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Late Data Best Practices

When setting up your kdb Insights Database for late data, there are things to consider beyond the "how to enable". Here are some common pitfalls and tips to consider when setting up for late data.

1) Ensure that the local DAPs have access to enough memory to store late data.

When late data is enabled, the IDB and HDB will store in-purview data received from the stream in memory until the next EOX event that allows them to purge it and read it from disk when needed. To do this, they will need enough RAM available to keep the data in memory, while still being able to service queries.

An important point to keep in mind when estimating the memory required is whether the system is configured with single mount DAPs or multi mount DAPs, see query configuration for more details. To size appropriately, you need to know the ingestion rate and expectations on how old the data ingested is. The RDB will hold data ingested since the last EOI, the IDB will hold in memory, data ingested with timestamps between the last EOD and the last EOI, and HDB will hold data in memory data that has a timestamp older than the last EOD time.

In cases where the ingestion rate is known but the time ranges of the data is unknown or varies significantly, the multi mount DAP may be easier to size since you can size the whole container that encapsulates all mounts and not worry about which particular DAP the data is in.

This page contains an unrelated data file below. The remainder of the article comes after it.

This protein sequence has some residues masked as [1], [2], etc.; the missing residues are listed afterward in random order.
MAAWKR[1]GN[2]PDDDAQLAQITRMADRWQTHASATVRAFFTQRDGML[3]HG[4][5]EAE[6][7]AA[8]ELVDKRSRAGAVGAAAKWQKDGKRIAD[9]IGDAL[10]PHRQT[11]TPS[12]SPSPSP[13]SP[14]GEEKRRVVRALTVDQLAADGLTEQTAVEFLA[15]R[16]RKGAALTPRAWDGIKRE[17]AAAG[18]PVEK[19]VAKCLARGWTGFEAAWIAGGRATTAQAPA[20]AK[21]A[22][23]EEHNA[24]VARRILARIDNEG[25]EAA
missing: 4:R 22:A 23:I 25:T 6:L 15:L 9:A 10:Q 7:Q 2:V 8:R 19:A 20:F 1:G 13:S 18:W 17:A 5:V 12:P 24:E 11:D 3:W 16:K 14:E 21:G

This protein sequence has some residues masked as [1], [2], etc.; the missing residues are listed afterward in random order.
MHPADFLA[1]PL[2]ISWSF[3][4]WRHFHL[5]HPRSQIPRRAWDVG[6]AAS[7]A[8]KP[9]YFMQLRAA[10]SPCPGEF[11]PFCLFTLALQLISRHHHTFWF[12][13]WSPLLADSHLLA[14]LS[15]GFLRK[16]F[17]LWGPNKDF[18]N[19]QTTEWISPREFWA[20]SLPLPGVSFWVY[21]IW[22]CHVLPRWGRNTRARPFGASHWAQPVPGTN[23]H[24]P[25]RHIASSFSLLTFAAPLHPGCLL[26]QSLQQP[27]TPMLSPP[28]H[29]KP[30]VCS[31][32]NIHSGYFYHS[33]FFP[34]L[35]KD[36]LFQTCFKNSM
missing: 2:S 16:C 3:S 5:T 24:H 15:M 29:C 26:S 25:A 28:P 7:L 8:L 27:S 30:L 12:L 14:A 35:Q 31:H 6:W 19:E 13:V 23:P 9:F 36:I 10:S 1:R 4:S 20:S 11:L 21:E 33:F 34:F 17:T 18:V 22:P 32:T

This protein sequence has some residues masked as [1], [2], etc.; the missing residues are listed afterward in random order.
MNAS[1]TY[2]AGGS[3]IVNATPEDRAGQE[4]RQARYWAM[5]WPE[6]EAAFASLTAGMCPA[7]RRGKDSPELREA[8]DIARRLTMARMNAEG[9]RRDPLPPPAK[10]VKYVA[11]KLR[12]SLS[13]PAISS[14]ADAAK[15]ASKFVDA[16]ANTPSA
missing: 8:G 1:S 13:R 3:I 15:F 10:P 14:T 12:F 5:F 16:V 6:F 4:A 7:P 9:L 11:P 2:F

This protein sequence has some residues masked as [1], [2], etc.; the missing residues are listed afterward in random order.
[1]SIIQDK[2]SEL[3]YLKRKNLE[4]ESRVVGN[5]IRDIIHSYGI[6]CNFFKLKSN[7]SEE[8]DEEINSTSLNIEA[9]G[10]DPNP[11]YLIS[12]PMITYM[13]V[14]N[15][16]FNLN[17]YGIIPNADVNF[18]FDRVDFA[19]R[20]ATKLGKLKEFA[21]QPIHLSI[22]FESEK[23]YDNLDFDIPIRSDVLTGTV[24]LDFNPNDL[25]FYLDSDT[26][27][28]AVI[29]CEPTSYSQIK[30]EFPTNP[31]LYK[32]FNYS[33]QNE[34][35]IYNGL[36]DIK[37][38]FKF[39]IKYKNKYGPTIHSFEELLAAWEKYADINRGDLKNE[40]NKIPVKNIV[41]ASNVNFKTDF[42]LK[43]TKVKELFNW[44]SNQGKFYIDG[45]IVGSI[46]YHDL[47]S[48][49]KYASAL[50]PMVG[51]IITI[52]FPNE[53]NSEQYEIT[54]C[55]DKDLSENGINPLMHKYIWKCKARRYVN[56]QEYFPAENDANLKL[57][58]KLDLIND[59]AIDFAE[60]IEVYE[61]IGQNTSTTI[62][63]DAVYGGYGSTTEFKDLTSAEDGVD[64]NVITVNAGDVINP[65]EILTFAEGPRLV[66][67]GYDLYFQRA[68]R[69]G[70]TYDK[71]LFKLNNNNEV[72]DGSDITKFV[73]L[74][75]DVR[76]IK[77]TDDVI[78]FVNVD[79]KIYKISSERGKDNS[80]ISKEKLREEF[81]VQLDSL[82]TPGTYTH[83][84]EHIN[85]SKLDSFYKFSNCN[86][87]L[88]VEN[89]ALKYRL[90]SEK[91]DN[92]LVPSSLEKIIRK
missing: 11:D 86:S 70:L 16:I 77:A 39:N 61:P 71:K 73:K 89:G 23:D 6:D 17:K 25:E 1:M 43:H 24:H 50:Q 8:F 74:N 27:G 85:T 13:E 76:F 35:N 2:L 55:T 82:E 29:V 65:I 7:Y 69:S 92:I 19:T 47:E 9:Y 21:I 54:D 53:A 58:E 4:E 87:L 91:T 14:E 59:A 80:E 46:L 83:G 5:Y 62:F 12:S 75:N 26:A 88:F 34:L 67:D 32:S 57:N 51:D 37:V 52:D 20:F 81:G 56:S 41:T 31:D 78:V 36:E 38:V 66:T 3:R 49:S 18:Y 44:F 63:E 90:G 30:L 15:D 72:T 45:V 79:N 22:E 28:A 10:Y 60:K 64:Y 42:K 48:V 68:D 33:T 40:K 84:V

2) Set pctMemThreshold such that RDB and IDB can react to an unexpected flood of data.

The pctMemThreshold is a number between 0 and 1, representing how much the DAP should allow table records to occupy its in-memory cache. This pctMemThreshold is converted to a record count maxRecordIntv the DAP expects it can ingest before hitting that cap. When the DAP has ingested maxRecordIntv records within an interval, then an emergency EOI will be triggered to save the process from running out of memory.

3) Avoid situation where there is a large influx of HDB purview data.

There currently is not a way to trigger emergency EODs. Because of this, the HDB has no way of flushing its in-memory cache in the case of an emergency. What can happen though is that the HDB will enter low memory mode and not ingest any additional data until the next reload. When in this state, queries that hit the HDB will return an AC code of .AC.MEMORY, and the ai will contain information about the number of records that were ignored while in this low memory state.

4) If setting up an object storage tier, ensure that data is never as late as the data in the object tier.

Currently the Storage Manager does not support the writedown of late data updates to an object storage tier, so any data ingested that is destined for the object tier will be unqueryable after the next EOD.